Today Amey, Kedar, Alok, and Roy took me out to see some of the touristy sights around Pune. Anupam was telling me that India does a pretty poor job of advertising and maintaining its historical attractions, which was reflected in the fact that we only saw maybe 3 other westerners the entire day.
Early in our trip, as we passed through parts of downtown Pune, I saw one of the electronic pollution meters on a street corner, although we were past it before I could take a photograph. I will summarize it for you:
Max. respirable: 50
Max. measured: 210
So if you notice some unfortunate reflections caused by my taking pictures through a closed car window, now you know why. Even the tiny rickshaws sometimes emit huge clouds of grey or black smoke, and on my brief drive to the office during rush hour, the air is choking, dense, and in places somewhat opaque. I’m not talking about the black smoke that some trucks in the US emit from their pipes 15 feet in the air, I’m talking about every vehicle on the road doing it at ground level. I can’t wait for us to start rolling back the Clean Air Act, let me tell you.
We drove to Lonavala, a small city between here and Mumbai, to have a traditional breakfast and to purchase an Indian candy called chikki. Pune is on a plateau, and our travel route was surrounded by the Western Ghat mountains. During the rainy season these would be all green. I’ll have to go back some day to take decent pictures with the sun at my back, but for now we’ll all have to settled for those washed out craps.
As I mentioned a couple of days ago, Indian trucks have a wide assortment of decoration and signage. Whereas in the West most commercial trucks would have precise, machine-painted lettering or decals, almost all of the trucks that I’ve seen here have been hand-painted. This truck is about average, and it ranges from just a couple of words to somewhat more ornate.
Buses are apparently a major mode of transportation within India, and almost all of them look like they’re about ready to fall apart. Buses and trucks are just as reckless as everyone else, as demonstrated by the fact that we saw one overturned and one completely burned-out husk of a truck by the side of the road just on our drive back from Lonavala.
Safely back in Pune we visited a Shivaji-era temple built on a large hill in the northwest region of the city.. No photographs may be taken inside the temple, but the entire city is visible from up top.
Random photographs: of Newton in the courtyard of Pune University’s physics department. Its status as a major religious symbol in India leads the swastika to be used to market a number of products.
Lookit the donkeys! This brings the animal-sighting list to cows, roosters, donkeys, pigs, buffalo, dogs, chickens, oxen, goats, and camels. Sorry Deb, no monkeys, but there was the annual monkey festival yesterday in a small city in Thailand, where the residents put out thousands of pounds of fruits and vegetables for the thousands of local monkeys to feast upon. The news report showed one little monkey drinking from a can of Coke; it was, to be honest, the cutest thing on this entire planet.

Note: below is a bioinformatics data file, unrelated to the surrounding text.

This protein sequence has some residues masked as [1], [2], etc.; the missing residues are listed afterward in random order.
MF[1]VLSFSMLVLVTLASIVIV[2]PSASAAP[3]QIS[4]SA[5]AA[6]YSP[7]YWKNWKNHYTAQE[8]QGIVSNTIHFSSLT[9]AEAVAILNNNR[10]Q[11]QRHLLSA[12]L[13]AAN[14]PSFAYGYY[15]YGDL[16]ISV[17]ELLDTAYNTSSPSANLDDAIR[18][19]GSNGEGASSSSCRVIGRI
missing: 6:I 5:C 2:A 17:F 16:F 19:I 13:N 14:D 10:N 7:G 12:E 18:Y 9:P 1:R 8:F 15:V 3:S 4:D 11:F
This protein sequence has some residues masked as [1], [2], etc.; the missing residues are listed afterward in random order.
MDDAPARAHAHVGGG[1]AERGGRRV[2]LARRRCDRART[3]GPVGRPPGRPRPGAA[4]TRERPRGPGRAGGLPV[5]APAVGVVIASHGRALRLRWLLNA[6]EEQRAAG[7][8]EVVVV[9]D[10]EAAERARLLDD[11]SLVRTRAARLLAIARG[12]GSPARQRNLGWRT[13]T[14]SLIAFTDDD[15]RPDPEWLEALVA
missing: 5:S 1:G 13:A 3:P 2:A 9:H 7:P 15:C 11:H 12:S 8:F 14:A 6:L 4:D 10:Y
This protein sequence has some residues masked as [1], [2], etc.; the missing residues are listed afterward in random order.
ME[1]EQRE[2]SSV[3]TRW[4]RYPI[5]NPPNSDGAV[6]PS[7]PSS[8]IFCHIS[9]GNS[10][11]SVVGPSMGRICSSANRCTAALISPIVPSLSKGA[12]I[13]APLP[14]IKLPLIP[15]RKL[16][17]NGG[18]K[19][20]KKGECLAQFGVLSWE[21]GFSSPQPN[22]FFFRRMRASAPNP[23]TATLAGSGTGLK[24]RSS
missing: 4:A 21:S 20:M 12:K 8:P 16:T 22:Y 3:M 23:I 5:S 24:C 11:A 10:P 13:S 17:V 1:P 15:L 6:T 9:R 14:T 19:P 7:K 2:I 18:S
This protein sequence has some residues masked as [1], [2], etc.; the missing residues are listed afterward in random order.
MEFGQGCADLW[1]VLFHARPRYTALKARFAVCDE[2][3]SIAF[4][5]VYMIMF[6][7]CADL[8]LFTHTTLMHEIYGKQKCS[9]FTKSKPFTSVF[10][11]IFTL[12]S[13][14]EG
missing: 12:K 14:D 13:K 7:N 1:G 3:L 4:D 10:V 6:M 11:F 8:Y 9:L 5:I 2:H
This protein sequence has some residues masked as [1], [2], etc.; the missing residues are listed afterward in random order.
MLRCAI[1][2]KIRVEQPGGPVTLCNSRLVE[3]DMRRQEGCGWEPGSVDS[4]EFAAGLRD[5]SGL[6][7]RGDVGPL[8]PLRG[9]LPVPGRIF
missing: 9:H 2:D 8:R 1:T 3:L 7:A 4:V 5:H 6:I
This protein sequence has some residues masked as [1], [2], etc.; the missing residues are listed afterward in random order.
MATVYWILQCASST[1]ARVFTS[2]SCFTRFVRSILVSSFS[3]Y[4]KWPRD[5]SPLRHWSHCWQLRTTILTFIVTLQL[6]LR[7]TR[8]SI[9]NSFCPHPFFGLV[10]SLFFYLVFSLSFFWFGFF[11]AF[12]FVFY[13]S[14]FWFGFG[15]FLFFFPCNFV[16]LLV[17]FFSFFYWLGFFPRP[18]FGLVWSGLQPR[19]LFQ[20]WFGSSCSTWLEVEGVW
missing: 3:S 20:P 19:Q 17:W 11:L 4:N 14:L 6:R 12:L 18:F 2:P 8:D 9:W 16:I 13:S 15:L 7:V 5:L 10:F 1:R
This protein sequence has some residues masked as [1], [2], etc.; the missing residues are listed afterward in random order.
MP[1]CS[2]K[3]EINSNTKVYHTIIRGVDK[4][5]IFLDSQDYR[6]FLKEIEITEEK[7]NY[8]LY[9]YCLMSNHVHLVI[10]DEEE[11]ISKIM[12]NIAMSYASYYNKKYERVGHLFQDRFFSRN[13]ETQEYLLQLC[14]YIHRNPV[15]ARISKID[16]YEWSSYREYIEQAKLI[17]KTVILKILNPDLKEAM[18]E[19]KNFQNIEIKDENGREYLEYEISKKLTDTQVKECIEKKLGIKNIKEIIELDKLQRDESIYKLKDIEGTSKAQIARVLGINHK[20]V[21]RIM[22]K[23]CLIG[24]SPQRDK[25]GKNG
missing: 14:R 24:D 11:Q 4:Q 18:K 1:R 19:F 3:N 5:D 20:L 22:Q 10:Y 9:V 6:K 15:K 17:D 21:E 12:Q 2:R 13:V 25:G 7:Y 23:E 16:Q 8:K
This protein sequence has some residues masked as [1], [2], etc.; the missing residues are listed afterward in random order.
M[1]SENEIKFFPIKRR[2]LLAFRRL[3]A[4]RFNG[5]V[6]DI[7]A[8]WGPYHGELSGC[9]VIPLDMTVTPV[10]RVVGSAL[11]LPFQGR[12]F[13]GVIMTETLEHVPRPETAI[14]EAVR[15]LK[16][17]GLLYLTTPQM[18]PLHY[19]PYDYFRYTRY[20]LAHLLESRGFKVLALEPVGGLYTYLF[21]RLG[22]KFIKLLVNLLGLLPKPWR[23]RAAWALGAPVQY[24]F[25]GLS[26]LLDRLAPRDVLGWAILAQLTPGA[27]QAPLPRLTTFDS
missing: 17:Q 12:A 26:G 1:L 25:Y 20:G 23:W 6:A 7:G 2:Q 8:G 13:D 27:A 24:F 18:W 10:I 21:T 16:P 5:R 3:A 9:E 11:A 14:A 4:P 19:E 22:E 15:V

From the temple we ventured a fair ways out of the city to a mountaintop fort that is some 400 years old. In a prime example of Indian historical attractions not well preserved, those few walls, a few arches, and this ammunition depot are almost all that remain. A few snack vendors, and the hastily thrown up shacks that shelter them, have cropped up to serve those that do manage to discover the place.
It’s not merely a tourist attraction, however; Pune residents are apparently rather fond of taking their Sundays to hike from the base of the hill to the fort. We drove most of the way, having quite an agenda to cover, and skipped straight to the stone stairway that leads to all I’ve described.
From the top you are rewarded with amazing views, both of the city of Pune as well as the surrounding peaks. The pollution basically ruined the photographs, but the magic of the Gimp brought them back from near uselessness.
On our way back into the city I took notice of a few sights that seem particularly adorable, such as all of the small children waving their little cricket bats around (India lost the final match of the series fairly spectacularly, despite the outpouring of miniature support). Not long thereafter we were waylaid by a herd of buffalo that appeared to have no owner, as they were wandering more or less aimlessly down the middle of the street.